Summer is there …a good opportunity to take a step back and have a closer look at the current risks and opportunities of the European Equity Markets and their implications on our investment strategy.
Overview of the current macroeconomic backdrop
The European macroeconomic environment remains, from our point of view, mixed meaning that despite several encouraging signs of improvement, major short-term (geo)political risks are still very much present.
At the positive side of the balance, we have converging factors that should support the European Equity markets in the coming months: low oil prices (despite recent rebound), improved credit conditions and labour markets, better economic data, rising house prices, end of the extreme fiscal austerity in many countries including Germany and last but not least a still very accommodative monetary policy thanks to ECB’s Quantitative Easing (QE). Moreover, according to the research institute GfK, consumer confidence in the European Union has strengthen to reach its highest level since March 2008.
At the negative side, we have different risks that are mainly linked to (geo)political issues: a corrosive Brexit referendum showing that the European integration is a reversible process, difficulties for the French government to govern and implement necessary structural reforms by remodelling the Labour Law, the Italian constitutional referendum in October, the migrant crisis and terrorist threats. Throughout Europe we are evidencing a gain in strength of populist anti- establishment movements all having one common denominator: they are notoriously anti-European.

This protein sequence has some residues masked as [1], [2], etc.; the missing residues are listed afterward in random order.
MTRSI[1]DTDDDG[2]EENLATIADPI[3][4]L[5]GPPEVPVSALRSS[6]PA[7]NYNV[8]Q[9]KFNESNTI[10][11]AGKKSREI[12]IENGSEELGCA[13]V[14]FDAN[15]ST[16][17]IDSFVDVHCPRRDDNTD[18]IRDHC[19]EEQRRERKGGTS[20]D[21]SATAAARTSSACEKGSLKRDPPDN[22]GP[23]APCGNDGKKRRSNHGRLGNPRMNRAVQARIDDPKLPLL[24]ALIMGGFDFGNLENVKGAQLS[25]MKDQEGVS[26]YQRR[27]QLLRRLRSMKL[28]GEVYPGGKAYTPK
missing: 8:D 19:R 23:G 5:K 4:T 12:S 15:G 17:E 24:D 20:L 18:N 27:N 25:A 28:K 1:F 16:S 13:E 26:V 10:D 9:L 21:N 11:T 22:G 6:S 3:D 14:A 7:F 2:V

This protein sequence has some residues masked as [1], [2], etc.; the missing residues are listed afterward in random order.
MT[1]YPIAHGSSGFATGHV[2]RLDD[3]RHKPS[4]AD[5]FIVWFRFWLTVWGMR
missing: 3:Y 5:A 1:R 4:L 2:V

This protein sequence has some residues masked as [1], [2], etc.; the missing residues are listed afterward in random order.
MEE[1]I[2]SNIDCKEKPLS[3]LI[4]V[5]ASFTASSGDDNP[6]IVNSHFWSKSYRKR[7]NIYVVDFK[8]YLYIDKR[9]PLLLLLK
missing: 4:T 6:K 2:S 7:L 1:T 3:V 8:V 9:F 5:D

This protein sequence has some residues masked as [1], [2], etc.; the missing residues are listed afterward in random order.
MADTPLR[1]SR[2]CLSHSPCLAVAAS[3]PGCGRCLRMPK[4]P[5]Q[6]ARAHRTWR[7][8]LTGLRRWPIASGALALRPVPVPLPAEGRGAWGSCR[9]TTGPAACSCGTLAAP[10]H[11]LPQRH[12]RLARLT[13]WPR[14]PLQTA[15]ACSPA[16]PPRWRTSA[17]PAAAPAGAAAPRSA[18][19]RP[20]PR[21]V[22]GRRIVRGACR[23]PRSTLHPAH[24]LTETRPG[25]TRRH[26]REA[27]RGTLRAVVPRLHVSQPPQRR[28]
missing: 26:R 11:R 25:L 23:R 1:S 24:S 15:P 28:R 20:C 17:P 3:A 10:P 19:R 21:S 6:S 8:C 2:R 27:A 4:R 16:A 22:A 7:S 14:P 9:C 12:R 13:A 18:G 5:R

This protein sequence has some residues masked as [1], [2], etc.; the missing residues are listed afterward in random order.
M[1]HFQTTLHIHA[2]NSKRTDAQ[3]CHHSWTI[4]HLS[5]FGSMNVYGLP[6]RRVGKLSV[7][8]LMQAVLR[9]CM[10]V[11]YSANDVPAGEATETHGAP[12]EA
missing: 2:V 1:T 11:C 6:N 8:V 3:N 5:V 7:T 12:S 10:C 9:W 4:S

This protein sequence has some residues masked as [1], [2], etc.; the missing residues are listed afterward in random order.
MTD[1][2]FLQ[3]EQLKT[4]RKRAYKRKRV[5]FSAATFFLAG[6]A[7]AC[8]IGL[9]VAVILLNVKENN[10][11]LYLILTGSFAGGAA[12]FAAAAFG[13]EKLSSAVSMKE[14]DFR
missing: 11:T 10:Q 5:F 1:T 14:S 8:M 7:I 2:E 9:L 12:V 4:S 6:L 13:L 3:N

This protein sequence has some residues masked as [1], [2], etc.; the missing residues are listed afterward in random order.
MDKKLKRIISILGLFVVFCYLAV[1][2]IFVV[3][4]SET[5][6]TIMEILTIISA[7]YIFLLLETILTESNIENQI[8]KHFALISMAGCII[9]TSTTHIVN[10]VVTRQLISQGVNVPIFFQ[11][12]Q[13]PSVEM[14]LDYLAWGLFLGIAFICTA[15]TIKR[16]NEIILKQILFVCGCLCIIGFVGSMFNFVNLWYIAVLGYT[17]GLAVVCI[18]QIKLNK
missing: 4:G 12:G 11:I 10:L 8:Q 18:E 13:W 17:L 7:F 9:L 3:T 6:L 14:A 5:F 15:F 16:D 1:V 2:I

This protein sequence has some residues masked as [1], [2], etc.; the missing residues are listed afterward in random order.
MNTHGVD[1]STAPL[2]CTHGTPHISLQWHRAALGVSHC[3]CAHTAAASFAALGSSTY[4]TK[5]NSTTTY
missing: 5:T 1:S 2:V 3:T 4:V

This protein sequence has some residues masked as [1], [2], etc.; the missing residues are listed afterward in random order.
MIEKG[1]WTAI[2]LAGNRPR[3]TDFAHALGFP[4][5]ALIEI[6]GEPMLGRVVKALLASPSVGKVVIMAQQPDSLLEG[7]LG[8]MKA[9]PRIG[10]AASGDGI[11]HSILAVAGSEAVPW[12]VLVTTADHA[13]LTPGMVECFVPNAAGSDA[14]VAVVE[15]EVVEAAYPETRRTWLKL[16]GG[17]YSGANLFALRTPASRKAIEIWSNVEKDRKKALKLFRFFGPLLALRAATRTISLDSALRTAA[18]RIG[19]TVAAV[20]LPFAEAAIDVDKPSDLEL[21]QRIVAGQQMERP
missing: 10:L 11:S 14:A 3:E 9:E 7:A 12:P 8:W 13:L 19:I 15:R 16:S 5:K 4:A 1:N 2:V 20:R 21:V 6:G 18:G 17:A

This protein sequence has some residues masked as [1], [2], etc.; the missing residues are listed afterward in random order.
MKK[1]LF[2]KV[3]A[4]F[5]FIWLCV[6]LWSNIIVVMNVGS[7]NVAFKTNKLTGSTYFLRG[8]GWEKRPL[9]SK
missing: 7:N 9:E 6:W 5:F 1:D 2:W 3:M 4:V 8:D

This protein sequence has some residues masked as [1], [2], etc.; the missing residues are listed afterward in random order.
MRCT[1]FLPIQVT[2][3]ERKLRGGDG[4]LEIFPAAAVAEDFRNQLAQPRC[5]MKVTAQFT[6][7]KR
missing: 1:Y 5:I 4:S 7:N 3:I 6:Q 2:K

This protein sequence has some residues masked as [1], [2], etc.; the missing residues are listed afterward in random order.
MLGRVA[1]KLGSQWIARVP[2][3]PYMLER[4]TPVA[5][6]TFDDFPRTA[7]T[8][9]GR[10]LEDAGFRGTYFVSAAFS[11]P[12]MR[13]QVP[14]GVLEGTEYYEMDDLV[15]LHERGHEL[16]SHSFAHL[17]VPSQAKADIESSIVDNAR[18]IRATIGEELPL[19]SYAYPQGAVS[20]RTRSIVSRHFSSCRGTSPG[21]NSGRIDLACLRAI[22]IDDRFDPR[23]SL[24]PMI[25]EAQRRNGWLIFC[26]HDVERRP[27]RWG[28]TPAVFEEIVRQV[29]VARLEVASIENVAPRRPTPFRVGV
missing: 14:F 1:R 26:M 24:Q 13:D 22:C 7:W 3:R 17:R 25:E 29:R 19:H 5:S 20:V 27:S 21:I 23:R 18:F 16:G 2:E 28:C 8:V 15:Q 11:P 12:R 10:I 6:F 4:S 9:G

Our humble opinion is that the European construction has not only brought Europe more than 70 years of peace and stability, the Common Market has brought wealth and prosperity and given Europe a voice as an economic power in a globalized world.
This said, as bottom-up long-term investors, we think that, even if, in the short- to medium-term, those negative factors are clearly affecting the operating environments of the companies we invest in and create volatility in the European Equity markets, the long-term results of our investment strategy will remain to be solely dependent on 2 factors
: first the earning power the companies are able to produce
and secondly the price at which we invest into these cash-flow generating franchises
By sticking to this strategy, we will be able to deliver long- term consistent performance.
Value vs. growth: the trend should be our friend
In the past decade, Value strategies have suffered the pain and largely underperformed the overall European Market as well as the Growth segment as shown in exhibit 1 below. 2015 may even be qualified as “Annus Horribilis” for European Value investors with the MSCI Europe Value underperforming the MSCI Europe Growth by 14%.
Exhibit 1: Evolution of MSCI Europe Net TR, MSCI Europe Growth Net TR and MSCI Europe Value Net TR from 31/12/2008 to 30/06/2016. Data in EUR. Source: Bloomberg